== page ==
“ ώ πίθηκε , συ δε τοιαύτην πυγήν έχων των αλόγων ζώων βασιλεύεις ; ” At an assembly of the dumb beasts , the monkey did a dance . The performance was a great success and the animals elected the monkey to be their king .
Author: Sarah Olsen
Publisher: Cambridge University Press
“Ancient Greek dance” traditionally evokes images of stately choruses or lively Dionysiac revels – communal acts of performance. This is the first book to look beyond the chorus to the diverse and complex representation of solo dancers in Archaic and Classical Greek literature. It argues that dancing alone signifies transgression and vulnerability in the Greek cultural imagination, as isolation from the chorus marks the separation of the individual from a range of communal social structures. It also demonstrates that the solo dancer is a powerful figure for literary exploration and experimentation, highlighting the importance of the singular dancing body in the articulation of poetic, narrative, and generic interests across Greek literature. Taking a comparative approach and engaging with current work in dance and performance studies, this book reveals the profound literary and cultural importance of the unruly solo dancer in the ancient Greek world.
After practice, Hoang Phuong would join the other dancers to hang out in the palace lobby out front. In the lobby, she saw Phuong Silver Monkey dancing alone. In that moment, she knew that he should become her teacher.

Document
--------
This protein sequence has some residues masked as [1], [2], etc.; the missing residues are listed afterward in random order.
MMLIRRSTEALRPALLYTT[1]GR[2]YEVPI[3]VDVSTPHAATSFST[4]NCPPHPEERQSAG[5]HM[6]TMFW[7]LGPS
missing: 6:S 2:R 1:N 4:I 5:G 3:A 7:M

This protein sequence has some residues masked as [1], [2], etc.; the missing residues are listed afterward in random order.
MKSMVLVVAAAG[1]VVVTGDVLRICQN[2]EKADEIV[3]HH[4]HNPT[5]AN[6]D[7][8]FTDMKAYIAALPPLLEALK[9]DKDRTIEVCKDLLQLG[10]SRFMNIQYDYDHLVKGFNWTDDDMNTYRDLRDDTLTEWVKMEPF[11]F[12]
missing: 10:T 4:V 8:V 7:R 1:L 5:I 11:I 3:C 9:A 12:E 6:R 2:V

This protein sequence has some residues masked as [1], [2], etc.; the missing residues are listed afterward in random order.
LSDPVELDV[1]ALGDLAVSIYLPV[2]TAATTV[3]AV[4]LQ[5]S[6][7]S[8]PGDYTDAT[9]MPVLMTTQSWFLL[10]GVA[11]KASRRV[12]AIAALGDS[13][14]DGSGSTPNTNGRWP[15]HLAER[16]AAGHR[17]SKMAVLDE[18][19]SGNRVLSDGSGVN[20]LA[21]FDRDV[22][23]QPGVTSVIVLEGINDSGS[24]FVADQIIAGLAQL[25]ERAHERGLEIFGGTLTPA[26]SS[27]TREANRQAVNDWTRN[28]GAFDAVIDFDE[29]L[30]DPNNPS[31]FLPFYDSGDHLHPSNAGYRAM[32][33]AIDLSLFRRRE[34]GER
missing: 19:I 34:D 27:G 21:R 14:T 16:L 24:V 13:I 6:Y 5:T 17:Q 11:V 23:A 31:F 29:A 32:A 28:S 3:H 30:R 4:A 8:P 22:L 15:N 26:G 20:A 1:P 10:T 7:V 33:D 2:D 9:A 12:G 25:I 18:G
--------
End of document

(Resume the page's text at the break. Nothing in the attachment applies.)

Author: Sandra Kurfürst
Publisher: transcript Verlag
Category: Social Science
Breaking, popping, locking, waacking, and hip-hop dance are practiced widely in contemporary Vietnam. Considering the dance practices in the larger context of post-socialist transformation, urban restructuring, and changing gender relations, Sandra Kurfürst examines youth's aspirations and desires embodied in dance. Drawing on a rich and diverse range of qualitative data, including interviews, sensory and digital ethnography, she shows how dancers confront social and gender norms while following their passion. As a contribution to area and global studies, the book illuminates the translocal spatialities of hip hop, produced through the circulation of objects and the movement of people.
dance. monkey. dance. don't listen to what they say it's all just pinko commie bullshit that or something closer to ... to start dancing to your own tune eventually strike up your own beat take a chance and dance dance monkey dance to ...
Author: Christopher Campbell
Publisher: Lulu Press, Inc
Adoxography of an Inaniloquent Aeolist 159 sincere apologies, life lessons, and pseudointellectual observations (among other things) by Christopher Campbell life is shit life is pain make the best of it or else you'll end up a martyr and nobody likes a martyr (except the catholics)